The two Voyager spacecraft have confirmed that the plasma in the local interstellar space is much more dense than the plasma inside the heliosphere, as scientists expected. Voyager 2 also measured the plasma temperature in the near interstellar space and confirmed that it was colder than the plasma inside the heliosphere.

In 2012, Voyager 1 observed slightly higher than expected plasma density outside the heliosphere, i. indicating that the plasma is compressing slightly. Voyager 2 noticed that the plasma outside the heliosphere was slightly warmer than expected, which may also indicate that it was compressing. (The plasma outside is still colder than the plasma inside.) Voyager 2 also observes a slight increase in plasma density just before exiting the heliosphere, indicating that the plasma is compressing around the inner edge of the bladder. But scientists still do not fully understand what causes compression on both sides.

Leakage particles

If the heliosphere is like a ship sailing through interstellar space, the hull appears to be somehow permeable, One of the Voyager particle tools showed that a helipad particle shell sneaks across the border and into interstellar space. Voyager 1 emerged near the very front of the heliosphere, relative to the motion of the bubble through space. Voyager 2, on the other hand, is located closer to the flank and this region looks more porous than the region in which Voyager 1. is located.

Mystery Magnetic Field

the magnetic field of Voyager 2 confirms the surprising result of Voyager 1: The magnetic field in the area just beyond the heliopause is parallel to the magnetic field inside the heliosphere. With Voyager 1, scientists had only one sample of these magnetic fields and could not say for certain whether the apparent alignment was characteristic of the entire outer region or a mere coincidence. Observations on the Voyager 2 magnetometer confirm the Voyager 1's finding and show that the two fields align according to Stone.

Voyager probes launched in 1977, both flying from Jupiter and Saturn. Voyager 2 changed Saturn's course to fly from Uranus and Neptune, playing the only close-up aircraft on these planets in history. Voyager probes completed their grand tour of the planets and began their Interstellar Heliopause Mission in 1989. Voyager 1, the faster of the two probes, is currently over 13.6 billion miles (22 billion kilometers) from the Sun while Voyager 2 is 11.3 billion miles (18.2 billion kilometers) from the sun. It takes about 16.5 hours to travel from Voyager 2 to Earth. In comparison, light traveling from the sun takes about eight minutes to reach Earth.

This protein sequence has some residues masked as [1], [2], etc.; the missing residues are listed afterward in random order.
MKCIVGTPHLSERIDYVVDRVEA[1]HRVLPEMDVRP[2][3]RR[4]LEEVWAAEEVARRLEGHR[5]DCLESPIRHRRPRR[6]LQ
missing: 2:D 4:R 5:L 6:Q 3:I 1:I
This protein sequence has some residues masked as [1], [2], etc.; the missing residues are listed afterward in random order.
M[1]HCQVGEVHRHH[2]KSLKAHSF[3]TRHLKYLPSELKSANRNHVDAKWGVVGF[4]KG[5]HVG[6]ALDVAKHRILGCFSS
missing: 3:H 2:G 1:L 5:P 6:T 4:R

Voyager 2 reaches interstellar space: Scientists detect jump in plasma density


More information:
Dense density near and beyond the heliopause of the Voyager Plasma Wave 1 and 2 Plasma Instruments, Nature Astronomy (2019). Doi: 10.1038 / s41550-019-0929-2, https://nature.com/articles/s41550-019-0918-5

Cosmic ray measurements from Voyager 2 as it passed into interstellar space, Natural Astronomy (2019). DOI: 10.1038 / s41550-019-0928-3, https://nature.com/articles/s41550-019-0928-3 records19659005 imagesVoyager 2 plasma observations of heliopause and interstellar environment, Nature Astronomy (2019 ). DOI: 10.1038 / s41550-019-0929-2, https://nature.com/articles/s41550-019-0929-2 records19659005SenseMagnetic field and particle measurements made by Voyager 2 at and near heliopause, Nature Astronomy (2019). DOI: 10.1038 / s41550-019-0929-2, https://nature.com/articles/s41550-019-0920-y records19659005SenseEnergetic measurements of Voyager 2 particles during heliopause and beyond, Nature Astronomy (2019). Doi: 10.1038 / s41550-019-0929-2, https://nature.com/articles/s41550-019-0927-4

Reference :
Voyager 2 illuminates the boundary of interstellar space (2019, November 5)